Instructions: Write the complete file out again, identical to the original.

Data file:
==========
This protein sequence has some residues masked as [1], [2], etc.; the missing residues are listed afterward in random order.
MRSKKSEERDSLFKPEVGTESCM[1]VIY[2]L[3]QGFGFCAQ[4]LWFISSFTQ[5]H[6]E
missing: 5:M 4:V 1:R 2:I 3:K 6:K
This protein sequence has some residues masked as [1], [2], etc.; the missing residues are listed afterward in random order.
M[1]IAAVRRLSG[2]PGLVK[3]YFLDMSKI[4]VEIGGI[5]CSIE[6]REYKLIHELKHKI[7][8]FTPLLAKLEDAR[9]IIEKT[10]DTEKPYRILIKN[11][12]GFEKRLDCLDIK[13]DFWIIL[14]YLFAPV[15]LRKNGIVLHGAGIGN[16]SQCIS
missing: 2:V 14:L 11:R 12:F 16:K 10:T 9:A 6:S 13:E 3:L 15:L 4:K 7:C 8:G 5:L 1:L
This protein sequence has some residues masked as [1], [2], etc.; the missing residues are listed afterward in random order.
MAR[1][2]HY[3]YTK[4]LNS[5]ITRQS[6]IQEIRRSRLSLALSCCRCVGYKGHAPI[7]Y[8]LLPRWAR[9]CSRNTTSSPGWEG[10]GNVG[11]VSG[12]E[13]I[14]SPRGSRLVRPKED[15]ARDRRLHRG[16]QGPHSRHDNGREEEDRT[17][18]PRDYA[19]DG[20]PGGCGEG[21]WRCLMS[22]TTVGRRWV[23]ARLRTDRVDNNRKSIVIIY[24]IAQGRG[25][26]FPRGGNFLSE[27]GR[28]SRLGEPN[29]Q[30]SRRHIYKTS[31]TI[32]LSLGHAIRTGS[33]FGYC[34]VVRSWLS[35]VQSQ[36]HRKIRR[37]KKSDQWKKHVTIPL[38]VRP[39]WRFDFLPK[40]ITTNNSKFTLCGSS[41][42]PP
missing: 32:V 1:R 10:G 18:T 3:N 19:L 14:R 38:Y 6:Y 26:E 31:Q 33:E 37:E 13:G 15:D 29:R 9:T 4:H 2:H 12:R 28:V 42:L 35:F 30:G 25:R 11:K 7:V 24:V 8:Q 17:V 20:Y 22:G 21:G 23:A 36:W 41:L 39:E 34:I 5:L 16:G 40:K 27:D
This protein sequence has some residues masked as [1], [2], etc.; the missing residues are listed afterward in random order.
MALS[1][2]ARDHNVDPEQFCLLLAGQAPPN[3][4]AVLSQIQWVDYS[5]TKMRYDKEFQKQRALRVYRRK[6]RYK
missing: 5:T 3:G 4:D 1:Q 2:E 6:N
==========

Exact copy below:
This protein sequence has some residues masked as [1], [2], etc.; the missing residues are listed afterward in random order.
MRSKKSEERDSLFKPEVGTESCM[1]VIY[2]L[3]QGFGFCAQ[4]LWFISSFTQ[5]H[6]E
missing: 5:M 4:V 1:R 2:I 3:K 6:K
This protein sequence has some residues masked as [1], [2], etc.; the missing residues are listed afterward in random order.
M[1]IAAVRRLSG[2]PGLVK[3]YFLDMSKI[4]VEIGGI[5]CSIE[6]REYKLIHELKHKI[7][8]FTPLLAKLEDAR[9]IIEKT[10]DTEKPYRILIKN[11][12]GFEKRLDCLDIK[13]DFWIIL[14]YLFAPV[15]LRKNGIVLHGAGIGN[16]SQCIS
missing: 2:V 14:L 11:R 12:F 16:K 10:T 9:A 6:S 13:E 3:L 15:L 4:K 7:C 8:G 5:L 1:L
This protein sequence has some residues masked as [1], [2], etc.; the missing residues are listed afterward in random order.
MAR[1][2]HY[3]YTK[4]LNS[5]ITRQS[6]IQEIRRSRLSLALSCCRCVGYKGHAPI[7]Y[8]LLPRWAR[9]CSRNTTSSPGWEG[10]GNVG[11]VSG[12]E[13]I[14]SPRGSRLVRPKED[15]ARDRRLHRG[16]QGPHSRHDNGREEEDRT[17][18]PRDYA[19]DG[20]PGGCGEG[21]WRCLMS[22]TTVGRRWV[23]ARLRTDRVDNNRKSIVIIY[24]IAQGRG[25][26]FPRGGNFLSE[27]GR[28]SRLGEPN[29]Q[30]SRRHIYKTS[31]TI[32]LSLGHAIRTGS[33]FGYC[34]VVRSWLS[35]VQSQ[36]HRKIRR[37]KKSDQWKKHVTIPL[38]VRP[39]WRFDFLPK[40]ITTNNSKFTLCGSS[41][42]PP
missing: 32:V 1:R 10:G 18:T 3:N 19:L 14:R 38:Y 6:Y 26:E 31:Q 33:E 37:E 13:G 15:D 29:R 9:T 4:H 2:H 12:R 28:V 42:L 35:F 30:G 25:R 11:K 7:V 24:V 8:Q 17:V 20:Y 22:G 21:G 23:A 36:W 41:L 39:E 34:I 5:L 16:G 40:K 27:D
This protein sequence has some residues masked as [1], [2], etc.; the missing residues are listed afterward in random order.
MALS[1][2]ARDHNVDPEQFCLLLAGQAPPN[3][4]AVLSQIQWVDYS[5]TKMRYDKEFQKQRALRVYRRK[6]RYK
missing: 5:T 3:G 4:D 1:Q 2:E 6:N